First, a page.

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McChrystal, Geraldo and me: Full disclosure

Don't you just love all the writers, like me, who find it necessary to add a "full disclosure,” which is supposed to provide absolute honesty about a potential conflict of interest?

Of course, a really FULL disclosure would go something like this: "Full disclosure: This reporter is advocating this point of view because it will make him a ton of money.” Or “because he is being blackmailed into saying it by someone who has pictures of him with a hooker.” Or my personal favorite: "Full disclosure: I have no earthly idea what I'm talking about."

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Unraveling …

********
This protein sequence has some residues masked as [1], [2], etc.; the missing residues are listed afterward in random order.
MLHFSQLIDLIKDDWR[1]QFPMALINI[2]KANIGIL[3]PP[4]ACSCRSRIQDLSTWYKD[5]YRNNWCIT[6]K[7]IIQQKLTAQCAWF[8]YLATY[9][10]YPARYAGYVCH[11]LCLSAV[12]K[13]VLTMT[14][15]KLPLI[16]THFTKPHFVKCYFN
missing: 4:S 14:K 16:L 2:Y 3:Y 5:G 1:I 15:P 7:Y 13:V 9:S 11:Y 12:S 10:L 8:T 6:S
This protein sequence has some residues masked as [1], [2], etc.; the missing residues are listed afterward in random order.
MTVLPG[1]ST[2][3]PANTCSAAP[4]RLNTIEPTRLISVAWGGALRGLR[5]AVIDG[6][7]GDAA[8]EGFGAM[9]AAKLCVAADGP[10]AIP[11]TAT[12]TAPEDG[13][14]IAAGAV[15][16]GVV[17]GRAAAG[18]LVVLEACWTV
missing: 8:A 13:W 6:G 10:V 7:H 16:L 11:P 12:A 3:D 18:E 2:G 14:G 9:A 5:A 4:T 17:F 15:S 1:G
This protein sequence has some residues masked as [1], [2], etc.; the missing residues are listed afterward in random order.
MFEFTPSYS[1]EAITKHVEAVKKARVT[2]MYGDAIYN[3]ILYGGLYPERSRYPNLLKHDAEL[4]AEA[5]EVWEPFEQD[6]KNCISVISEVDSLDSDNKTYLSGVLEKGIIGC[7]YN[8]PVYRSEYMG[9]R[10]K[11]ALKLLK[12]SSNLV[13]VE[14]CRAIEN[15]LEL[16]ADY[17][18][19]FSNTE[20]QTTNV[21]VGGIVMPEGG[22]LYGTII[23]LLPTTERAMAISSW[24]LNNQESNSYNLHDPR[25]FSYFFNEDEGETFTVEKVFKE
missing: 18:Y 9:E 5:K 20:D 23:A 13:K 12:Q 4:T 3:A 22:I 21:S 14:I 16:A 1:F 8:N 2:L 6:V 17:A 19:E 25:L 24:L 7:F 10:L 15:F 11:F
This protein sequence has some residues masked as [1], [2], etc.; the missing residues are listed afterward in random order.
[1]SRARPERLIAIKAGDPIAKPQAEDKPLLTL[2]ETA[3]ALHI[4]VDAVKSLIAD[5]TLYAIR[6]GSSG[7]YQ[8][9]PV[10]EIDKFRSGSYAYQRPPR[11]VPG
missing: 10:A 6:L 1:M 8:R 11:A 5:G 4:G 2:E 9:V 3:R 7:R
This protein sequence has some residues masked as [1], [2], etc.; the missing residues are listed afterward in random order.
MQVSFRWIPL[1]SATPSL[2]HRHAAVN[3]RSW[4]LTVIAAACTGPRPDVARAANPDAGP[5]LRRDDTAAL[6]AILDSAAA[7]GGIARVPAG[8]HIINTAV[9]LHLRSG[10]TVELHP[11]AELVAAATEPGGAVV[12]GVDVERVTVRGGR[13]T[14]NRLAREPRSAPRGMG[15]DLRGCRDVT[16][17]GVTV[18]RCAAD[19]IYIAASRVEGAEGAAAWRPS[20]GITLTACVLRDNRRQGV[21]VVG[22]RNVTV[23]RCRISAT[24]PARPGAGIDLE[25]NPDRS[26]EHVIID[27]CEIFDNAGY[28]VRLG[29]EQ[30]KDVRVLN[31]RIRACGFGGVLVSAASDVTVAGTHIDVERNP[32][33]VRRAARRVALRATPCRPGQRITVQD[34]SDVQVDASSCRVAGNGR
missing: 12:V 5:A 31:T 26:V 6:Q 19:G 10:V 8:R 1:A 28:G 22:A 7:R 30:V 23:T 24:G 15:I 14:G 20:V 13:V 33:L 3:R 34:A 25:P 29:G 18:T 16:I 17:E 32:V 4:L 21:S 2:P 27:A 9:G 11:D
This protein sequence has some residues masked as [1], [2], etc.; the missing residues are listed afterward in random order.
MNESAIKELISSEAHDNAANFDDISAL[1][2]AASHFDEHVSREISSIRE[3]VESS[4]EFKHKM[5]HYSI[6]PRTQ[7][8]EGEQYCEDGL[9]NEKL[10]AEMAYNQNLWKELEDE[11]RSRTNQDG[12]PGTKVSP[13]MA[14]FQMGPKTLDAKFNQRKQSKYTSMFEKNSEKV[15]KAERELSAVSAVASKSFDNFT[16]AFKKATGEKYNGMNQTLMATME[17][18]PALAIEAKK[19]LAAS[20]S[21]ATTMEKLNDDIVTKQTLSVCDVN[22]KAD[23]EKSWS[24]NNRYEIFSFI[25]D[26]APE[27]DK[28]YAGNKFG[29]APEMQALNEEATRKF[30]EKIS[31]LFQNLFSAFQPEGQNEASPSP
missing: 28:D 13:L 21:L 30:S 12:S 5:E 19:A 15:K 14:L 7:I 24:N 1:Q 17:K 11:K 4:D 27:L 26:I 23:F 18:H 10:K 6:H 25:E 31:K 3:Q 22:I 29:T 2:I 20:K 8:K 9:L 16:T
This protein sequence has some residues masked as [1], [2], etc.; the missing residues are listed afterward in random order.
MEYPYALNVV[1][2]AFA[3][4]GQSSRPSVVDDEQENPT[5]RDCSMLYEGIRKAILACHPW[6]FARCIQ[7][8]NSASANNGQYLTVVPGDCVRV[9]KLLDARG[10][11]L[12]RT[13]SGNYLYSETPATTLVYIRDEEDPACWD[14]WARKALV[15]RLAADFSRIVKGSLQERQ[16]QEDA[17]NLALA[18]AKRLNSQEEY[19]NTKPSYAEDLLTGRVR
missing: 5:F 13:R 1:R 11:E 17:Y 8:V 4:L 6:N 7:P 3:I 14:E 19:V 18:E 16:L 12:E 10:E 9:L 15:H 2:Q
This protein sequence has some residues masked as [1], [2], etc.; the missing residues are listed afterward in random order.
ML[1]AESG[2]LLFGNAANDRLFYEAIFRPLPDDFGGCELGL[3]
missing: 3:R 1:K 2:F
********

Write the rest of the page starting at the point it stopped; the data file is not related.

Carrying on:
Shifting leadership is an effect rather than a cause of disintegrating policy, and the shift from Gen. Stanley McChrystal to David Petraeus — back to Petraeus — seems OK in that it brings a familiar face and the appearance of stabilization to an Afghanistan war policy on CTD status. (Not yet dead, but Circling the Drain.)

Let’s hope he’s not a fainter. But things are getting bad now in the Gulf. A liberal blog reports that there’s “been a viral message spreading over the web that there's a life and earth threatening methane bubble in the gulf, caused by the gushing well, which will explode and even cause an earthquake and a real volcano, in some versions of the story. Some accuse Obama of hiding nefarious goings on.”

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Afghanistan: Send in the clowns